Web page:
Edit: In my original framing of this question it was not so clear what I was looking for, so this is basically a re-write.

I feel that I should already know the answer to this, but it never sits quite right in my head.

When dealing with Gromov-Witten theory, one is obviously interested in part in the moduli stack of stable curves, $\overline{M}_{g,n}$ (actually, we probably should really care about the stack of pre-stable curves, but that's not going to be hugely relevant for my case).

When dealing with orbifold Gromov-Witten theory, we instead need to consider the moduli stack of twisted stable curves, which are those curves that may have isotropy at the marked points and nodes. For the problems that I am interested in, it is usually the case that every marked point has the same isotropy---in particular, this is $\mathbb{Z}/2$. Let us denote then the stack of twisted stable curves whose marked points all have $\mathbb{Z}/r$ isotropy as $\overline{M}_{g,n}^{\mathbb{Z}/r}$.

There is an obvious map $\overline{M}_{g,n}^{\mathbb{Z}/r} \to \overline{M}_{g,n}$ given by taking the coarse moduli space.

My question is: What is the relationship between these two stacks?

Edit further: Some further questions that I feel that are relevant.

The moduli spaces $\overline{M}_{g,n}$ have a lot of structure maps between them. For example, they have forgetful maps $\overline{M}_{g,n+1} \to \overline{M}_{g,n}$, gluing maps, etc. They also have a bunch of canonically defined bundles over them, such as the cotangent line bundles, the Hodge bundles, etc. In particular, the divisor classes of the cotangent line bundles can be computed recursively given a few base cases by pulling them back via the forgetful maps.

How does these work for the moduli spaces $\overline{M}_{g,n}^{\mathbb{Z}/r}$? From what I understand, the $\psi$-classes come from the coarse curve, and so all of the expected relations should still hold. In particular, for $g = 0$ we can describe the $\psi$-classes purely combinatorially in terms of partitioning the marked points among different components of our curve. Is this picture correct?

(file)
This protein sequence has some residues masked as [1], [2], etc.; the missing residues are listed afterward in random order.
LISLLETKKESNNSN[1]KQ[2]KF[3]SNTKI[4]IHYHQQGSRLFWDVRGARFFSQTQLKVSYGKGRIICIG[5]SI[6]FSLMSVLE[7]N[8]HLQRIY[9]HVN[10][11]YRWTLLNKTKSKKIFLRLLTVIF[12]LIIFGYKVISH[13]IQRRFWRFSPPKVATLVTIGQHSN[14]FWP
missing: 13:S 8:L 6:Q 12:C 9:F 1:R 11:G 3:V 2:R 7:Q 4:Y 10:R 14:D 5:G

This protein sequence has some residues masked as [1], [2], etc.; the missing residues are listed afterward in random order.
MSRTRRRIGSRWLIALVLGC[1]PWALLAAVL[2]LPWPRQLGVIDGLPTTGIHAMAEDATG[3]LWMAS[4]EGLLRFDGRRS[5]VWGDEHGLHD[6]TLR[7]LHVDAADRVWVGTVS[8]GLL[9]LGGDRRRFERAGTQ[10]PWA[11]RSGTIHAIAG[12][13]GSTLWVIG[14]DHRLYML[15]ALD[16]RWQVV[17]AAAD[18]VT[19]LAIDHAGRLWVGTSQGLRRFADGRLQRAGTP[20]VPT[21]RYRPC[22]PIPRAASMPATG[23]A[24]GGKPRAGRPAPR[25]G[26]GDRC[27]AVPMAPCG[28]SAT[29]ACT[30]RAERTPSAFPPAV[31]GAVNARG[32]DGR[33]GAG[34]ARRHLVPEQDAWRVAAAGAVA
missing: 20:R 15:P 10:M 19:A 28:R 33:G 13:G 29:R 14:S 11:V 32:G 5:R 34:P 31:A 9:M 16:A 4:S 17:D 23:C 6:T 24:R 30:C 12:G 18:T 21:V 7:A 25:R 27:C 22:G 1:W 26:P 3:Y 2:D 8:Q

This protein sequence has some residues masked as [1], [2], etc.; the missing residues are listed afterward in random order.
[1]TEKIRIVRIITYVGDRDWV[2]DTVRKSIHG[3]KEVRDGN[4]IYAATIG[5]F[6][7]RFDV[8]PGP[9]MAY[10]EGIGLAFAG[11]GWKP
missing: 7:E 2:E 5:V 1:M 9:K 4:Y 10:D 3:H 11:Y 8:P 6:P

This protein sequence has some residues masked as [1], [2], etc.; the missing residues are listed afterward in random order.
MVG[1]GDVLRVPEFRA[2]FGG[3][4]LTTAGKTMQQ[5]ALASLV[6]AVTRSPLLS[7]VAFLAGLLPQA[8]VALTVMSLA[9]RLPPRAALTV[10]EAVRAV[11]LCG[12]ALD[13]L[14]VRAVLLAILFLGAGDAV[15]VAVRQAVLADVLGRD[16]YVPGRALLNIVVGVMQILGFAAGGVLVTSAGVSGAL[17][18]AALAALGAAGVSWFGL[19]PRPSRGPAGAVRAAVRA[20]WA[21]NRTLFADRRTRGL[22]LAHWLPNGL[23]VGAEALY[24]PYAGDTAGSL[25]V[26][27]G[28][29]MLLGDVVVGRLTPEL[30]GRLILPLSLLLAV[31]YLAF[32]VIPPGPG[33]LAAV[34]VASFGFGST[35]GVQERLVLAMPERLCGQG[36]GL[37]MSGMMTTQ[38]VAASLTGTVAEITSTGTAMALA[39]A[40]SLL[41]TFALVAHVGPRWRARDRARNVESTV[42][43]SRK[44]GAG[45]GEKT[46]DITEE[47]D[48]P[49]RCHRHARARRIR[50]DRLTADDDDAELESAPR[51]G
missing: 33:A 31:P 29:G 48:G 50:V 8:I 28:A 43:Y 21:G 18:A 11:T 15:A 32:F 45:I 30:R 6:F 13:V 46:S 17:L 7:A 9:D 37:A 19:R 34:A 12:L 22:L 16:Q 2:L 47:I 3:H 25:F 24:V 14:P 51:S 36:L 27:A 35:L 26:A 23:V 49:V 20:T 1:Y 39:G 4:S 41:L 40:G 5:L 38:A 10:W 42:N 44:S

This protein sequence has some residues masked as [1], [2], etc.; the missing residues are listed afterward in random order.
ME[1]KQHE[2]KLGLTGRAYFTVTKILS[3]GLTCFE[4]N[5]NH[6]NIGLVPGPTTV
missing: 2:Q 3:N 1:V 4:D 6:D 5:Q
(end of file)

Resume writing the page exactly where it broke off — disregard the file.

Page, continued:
Perhaps a better question: Is there a good reference which covers this?


2 Answers 2


I'm a bit confused as to what you're after, here.

You're first question seems to be "Which is the correct moduli space to look at?" -- and from my perspective you seem to answer this yourself in your edit. The correct moduli space is $\overline{\mathcal{M}}_{g,n}(\mathcal{B}\mathbb{Z}_2)$.

To build on this, by this "$\overline{\mathcal{M}}^{\mathbb{Z}/2}_{g,n}$" you seem to be just adding orbifold marked points, is kind of a silly thing to consider. It should really look like exactly like the usual moduli space of curves, except the universal family over it will have some orbifold structure. But this orbifold structure on the universal family is all very boring -- you've just added some orbifold structure along smooth, disjoint divisors, and so nothing much has happened at all. (The technical way stacky people describe adding orbifolds on divisors is as a root stack). But really, nearly everything about this $\overline{\mathcal{M}}^{\mathbb{Z}/2}_{g,n}$ will be just like $\overline{\mathcal{M}}_{g,n}$. The $\psi$ classes will look just like the usual $\psi$ classes except for a factor of 1/2, the hodge bundle $\mathbb{E}$ will be exactly the same...